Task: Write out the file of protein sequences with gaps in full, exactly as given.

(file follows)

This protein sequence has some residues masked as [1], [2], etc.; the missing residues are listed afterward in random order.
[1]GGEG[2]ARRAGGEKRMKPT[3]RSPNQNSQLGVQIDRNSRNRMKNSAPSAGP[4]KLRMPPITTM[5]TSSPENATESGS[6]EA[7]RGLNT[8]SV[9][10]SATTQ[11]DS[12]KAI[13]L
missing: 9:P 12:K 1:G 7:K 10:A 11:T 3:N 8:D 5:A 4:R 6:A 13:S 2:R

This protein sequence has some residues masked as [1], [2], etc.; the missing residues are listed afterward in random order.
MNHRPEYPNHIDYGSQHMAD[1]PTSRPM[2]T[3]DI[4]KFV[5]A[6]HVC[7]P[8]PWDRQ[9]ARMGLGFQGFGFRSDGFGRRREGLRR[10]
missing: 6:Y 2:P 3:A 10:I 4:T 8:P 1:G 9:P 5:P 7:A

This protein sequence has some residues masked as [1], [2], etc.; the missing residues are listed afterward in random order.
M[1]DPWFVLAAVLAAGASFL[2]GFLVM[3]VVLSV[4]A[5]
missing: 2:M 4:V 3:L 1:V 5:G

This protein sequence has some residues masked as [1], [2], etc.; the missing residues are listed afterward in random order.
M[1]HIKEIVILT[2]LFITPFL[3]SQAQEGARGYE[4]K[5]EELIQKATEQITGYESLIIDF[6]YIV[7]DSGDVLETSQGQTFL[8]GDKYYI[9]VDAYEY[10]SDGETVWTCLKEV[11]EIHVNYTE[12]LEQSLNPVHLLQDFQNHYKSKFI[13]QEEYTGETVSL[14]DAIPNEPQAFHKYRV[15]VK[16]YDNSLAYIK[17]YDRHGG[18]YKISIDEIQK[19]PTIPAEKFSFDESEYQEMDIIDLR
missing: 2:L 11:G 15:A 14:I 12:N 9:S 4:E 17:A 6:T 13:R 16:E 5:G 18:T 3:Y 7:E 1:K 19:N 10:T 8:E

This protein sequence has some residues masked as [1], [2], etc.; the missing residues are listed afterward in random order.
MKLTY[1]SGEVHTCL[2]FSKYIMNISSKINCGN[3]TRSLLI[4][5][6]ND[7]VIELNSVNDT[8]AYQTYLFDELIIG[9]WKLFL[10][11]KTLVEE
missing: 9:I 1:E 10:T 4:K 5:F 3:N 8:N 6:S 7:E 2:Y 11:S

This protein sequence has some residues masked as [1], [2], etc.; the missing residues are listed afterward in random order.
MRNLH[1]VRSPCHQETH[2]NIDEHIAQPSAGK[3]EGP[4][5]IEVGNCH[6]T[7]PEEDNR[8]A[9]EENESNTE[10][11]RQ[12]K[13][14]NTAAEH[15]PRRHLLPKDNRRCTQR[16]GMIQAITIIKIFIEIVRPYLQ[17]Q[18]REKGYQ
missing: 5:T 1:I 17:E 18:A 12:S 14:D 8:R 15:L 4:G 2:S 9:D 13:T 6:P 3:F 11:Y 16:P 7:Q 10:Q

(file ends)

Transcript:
This protein sequence has some residues masked as [1], [2], etc.; the missing residues are listed afterward in random order.
[1]GGEG[2]ARRAGGEKRMKPT[3]RSPNQNSQLGVQIDRNSRNRMKNSAPSAGP[4]KLRMPPITTM[5]TSSPENATESGS[6]EA[7]RGLNT[8]SV[9][10]SATTQ[11]DS[12]KAI[13]L
missing: 9:P 12:K 1:G 7:K 10:A 11:T 3:N 8:D 5:A 4:R 6:A 13:S 2:R

This protein sequence has some residues masked as [1], [2], etc.; the missing residues are listed afterward in random order.
MNHRPEYPNHIDYGSQHMAD[1]PTSRPM[2]T[3]DI[4]KFV[5]A[6]HVC[7]P[8]PWDRQ[9]ARMGLGFQGFGFRSDGFGRRREGLRR[10]
missing: 6:Y 2:P 3:A 10:I 4:T 8:P 1:G 9:P 5:P 7:A

This protein sequence has some residues masked as [1], [2], etc.; the missing residues are listed afterward in random order.
M[1]DPWFVLAAVLAAGASFL[2]GFLVM[3]VVLSV[4]A[5]
missing: 2:M 4:V 3:L 1:V 5:G

This protein sequence has some residues masked as [1], [2], etc.; the missing residues are listed afterward in random order.
M[1]HIKEIVILT[2]LFITPFL[3]SQAQEGARGYE[4]K[5]EELIQKATEQITGYESLIIDF[6]YIV[7]DSGDVLETSQGQTFL[8]GDKYYI[9]VDAYEY[10]SDGETVWTCLKEV[11]EIHVNYTE[12]LEQSLNPVHLLQDFQNHYKSKFI[13]QEEYTGETVSL[14]DAIPNEPQAFHKYRV[15]VK[16]YDNSLAYIK[17]YDRHGG[18]YKISIDEIQK[19]PTIPAEKFSFDESEYQEMDIIDLR
missing: 2:L 11:G 15:A 14:I 12:N 9:S 4:E 17:A 6:T 13:R 16:E 5:G 18:T 3:Y 7:E 1:K 19:N 10:T 8:E

This protein sequence has some residues masked as [1], [2], etc.; the missing residues are listed afterward in random order.
MKLTY[1]SGEVHTCL[2]FSKYIMNISSKINCGN[3]TRSLLI[4][5][6]ND[7]VIELNSVNDT[8]AYQTYLFDELIIG[9]WKLFL[10][11]KTLVEE
missing: 9:I 1:E 10:T 4:K 5:F 3:N 8:N 6:S 7:E 2:Y 11:S

This protein sequence has some residues masked as [1], [2], etc.; the missing residues are listed afterward in random order.
MRNLH[1]VRSPCHQETH[2]NIDEHIAQPSAGK[3]EGP[4][5]IEVGNCH[6]T[7]PEEDNR[8]A[9]EENESNTE[10][11]RQ[12]K[13][14]NTAAEH[15]PRRHLLPKDNRRCTQR[16]GMIQAITIIKIFIEIVRPYLQ[17]Q[18]REKGYQ
missing: 5:T 1:I 17:E 18:A 12:S 14:D 8:R 15:L 4:G 2:S 9:D 13:T 6:P 3:F 11:Y 16:P 7:Q 10:Q